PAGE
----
They published the walk route out to us late last week, and it makes quite graphic just how challenging the first two days will be, the first at 23.5 miles and the second at 21.5 miles. The last day at 15 miles with no hills sounds glorious, starting on Alki Beach and then coming across the West Seattle bridge to turn north toward Seattle Center. The only day we will not have hills is the third day.
When I was first able to walk in the double digits, I had a talk with myself to set the baseline. Here's the deal I cut with myself: I will walk as far as I can each of the three days. I will restrain myself on competitive or overachiever behavior. I know that the size of the walking team and the cheering of the crowds help every walker do more than seems possible for each of those days. My training has made me more fit than I have been in 40 years. But if I cannot go the whole distance on foot without seriously hurting myself, I will raise my hand to be "swept" -- a glamorous term which means that I would be picked up in a van and driven the rest of the way to camp. If it is necessary, raising my hand will not take more courage than continuing to walk.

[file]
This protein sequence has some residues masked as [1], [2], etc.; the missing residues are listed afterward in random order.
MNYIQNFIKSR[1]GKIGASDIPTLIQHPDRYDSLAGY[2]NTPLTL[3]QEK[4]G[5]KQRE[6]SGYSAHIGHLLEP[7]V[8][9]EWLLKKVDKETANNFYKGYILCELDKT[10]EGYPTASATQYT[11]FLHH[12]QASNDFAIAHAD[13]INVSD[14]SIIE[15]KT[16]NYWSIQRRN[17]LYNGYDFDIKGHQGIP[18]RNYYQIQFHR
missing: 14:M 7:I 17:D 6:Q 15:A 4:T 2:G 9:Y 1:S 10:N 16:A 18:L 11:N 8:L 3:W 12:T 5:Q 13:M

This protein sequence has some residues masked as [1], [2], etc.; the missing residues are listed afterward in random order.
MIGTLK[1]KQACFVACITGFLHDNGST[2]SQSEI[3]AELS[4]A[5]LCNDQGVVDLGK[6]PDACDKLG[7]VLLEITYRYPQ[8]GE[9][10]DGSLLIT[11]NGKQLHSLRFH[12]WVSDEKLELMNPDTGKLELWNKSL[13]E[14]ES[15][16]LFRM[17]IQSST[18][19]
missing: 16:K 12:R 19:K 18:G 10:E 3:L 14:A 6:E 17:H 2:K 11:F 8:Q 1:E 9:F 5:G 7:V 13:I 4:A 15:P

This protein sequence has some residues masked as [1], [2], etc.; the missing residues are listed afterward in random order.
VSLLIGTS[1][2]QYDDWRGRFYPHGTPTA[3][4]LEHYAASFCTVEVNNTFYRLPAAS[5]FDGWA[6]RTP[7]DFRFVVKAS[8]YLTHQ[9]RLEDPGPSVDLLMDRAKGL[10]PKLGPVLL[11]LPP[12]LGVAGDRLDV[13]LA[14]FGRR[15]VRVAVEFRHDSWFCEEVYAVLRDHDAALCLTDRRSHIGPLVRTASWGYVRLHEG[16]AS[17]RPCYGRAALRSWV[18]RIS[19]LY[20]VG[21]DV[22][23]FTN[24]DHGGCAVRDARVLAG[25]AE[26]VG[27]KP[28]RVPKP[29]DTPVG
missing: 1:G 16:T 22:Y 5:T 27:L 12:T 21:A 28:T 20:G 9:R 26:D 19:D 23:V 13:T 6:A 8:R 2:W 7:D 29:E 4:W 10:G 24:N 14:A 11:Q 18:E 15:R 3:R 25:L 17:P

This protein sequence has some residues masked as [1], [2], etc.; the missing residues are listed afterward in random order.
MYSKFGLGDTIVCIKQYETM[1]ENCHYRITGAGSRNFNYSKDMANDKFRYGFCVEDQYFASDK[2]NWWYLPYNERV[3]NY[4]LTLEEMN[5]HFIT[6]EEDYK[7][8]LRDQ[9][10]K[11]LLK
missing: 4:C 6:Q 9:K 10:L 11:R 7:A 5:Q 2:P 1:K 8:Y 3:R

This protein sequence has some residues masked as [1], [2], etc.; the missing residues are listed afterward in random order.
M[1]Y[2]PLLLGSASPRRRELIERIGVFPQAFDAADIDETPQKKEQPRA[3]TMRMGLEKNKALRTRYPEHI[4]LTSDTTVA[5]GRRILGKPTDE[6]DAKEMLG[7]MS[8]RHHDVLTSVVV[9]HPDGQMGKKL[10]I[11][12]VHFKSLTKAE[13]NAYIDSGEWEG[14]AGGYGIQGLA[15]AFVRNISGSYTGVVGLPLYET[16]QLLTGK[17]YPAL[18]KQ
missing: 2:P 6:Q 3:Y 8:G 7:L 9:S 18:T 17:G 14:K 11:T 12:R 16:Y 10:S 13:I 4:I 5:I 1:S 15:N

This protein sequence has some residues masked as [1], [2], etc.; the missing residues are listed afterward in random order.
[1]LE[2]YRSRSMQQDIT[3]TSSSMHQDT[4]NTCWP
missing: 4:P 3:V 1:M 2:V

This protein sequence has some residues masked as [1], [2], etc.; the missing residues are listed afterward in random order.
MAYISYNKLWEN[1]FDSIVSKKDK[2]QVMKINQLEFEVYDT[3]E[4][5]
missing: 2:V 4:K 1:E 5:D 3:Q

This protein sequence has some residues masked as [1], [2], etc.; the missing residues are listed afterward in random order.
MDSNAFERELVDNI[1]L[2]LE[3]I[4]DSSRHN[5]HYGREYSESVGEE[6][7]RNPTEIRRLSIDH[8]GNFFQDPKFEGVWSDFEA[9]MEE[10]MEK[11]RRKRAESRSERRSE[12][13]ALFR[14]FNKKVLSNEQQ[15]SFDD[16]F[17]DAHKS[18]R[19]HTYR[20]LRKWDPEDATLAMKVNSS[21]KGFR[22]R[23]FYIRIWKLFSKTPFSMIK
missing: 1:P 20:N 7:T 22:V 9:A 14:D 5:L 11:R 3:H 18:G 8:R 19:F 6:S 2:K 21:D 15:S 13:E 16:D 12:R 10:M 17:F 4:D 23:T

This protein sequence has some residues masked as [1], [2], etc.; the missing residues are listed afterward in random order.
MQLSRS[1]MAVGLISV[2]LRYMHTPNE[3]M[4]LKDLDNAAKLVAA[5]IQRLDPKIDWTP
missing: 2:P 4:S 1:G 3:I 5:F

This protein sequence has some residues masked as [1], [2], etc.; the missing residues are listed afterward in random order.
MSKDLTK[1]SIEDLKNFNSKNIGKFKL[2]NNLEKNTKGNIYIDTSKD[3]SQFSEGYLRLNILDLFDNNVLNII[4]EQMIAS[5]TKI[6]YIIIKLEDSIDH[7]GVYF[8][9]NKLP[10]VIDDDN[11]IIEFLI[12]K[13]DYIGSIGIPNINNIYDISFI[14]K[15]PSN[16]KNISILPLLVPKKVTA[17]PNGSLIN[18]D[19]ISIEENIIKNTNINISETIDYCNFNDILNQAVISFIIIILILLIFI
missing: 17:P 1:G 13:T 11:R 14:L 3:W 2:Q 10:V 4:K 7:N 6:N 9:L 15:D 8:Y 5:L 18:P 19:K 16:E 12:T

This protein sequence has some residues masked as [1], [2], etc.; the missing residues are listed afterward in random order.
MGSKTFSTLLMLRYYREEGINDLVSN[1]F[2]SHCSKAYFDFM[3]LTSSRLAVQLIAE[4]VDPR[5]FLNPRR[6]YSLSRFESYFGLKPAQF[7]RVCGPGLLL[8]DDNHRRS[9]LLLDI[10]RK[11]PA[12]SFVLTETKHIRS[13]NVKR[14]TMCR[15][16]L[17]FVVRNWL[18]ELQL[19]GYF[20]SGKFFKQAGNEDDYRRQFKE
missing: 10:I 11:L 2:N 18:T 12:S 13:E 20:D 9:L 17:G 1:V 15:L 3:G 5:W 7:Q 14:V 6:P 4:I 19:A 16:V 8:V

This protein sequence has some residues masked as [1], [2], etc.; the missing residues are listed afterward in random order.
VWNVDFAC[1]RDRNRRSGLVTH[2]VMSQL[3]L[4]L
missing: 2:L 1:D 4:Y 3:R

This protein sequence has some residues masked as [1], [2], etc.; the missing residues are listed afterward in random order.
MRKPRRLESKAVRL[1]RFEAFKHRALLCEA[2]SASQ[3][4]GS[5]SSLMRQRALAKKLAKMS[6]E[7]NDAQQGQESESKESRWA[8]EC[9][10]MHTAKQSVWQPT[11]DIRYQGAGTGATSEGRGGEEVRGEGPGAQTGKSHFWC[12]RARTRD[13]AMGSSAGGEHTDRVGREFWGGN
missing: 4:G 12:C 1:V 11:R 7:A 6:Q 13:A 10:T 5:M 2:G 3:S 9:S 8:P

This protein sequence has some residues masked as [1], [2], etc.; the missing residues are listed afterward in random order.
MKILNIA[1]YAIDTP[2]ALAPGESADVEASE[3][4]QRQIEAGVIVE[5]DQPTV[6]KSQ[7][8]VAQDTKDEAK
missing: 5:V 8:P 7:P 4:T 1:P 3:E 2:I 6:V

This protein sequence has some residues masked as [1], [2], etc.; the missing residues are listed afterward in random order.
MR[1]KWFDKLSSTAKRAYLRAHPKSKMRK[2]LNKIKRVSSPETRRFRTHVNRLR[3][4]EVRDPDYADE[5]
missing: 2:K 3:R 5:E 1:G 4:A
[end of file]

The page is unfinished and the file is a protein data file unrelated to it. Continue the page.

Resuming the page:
We found out last week that my tentmate Lisa will not be able to walk this year. Because of all the support she had when she battled thyroid cancer, she's trained and raised the money on behalf of all cancer survivors. But pain in her feet, legs and hips will prevent her from walking. She's spending time now to see other doctors, to find out the cause of the pain. We hold her close in our thoughts.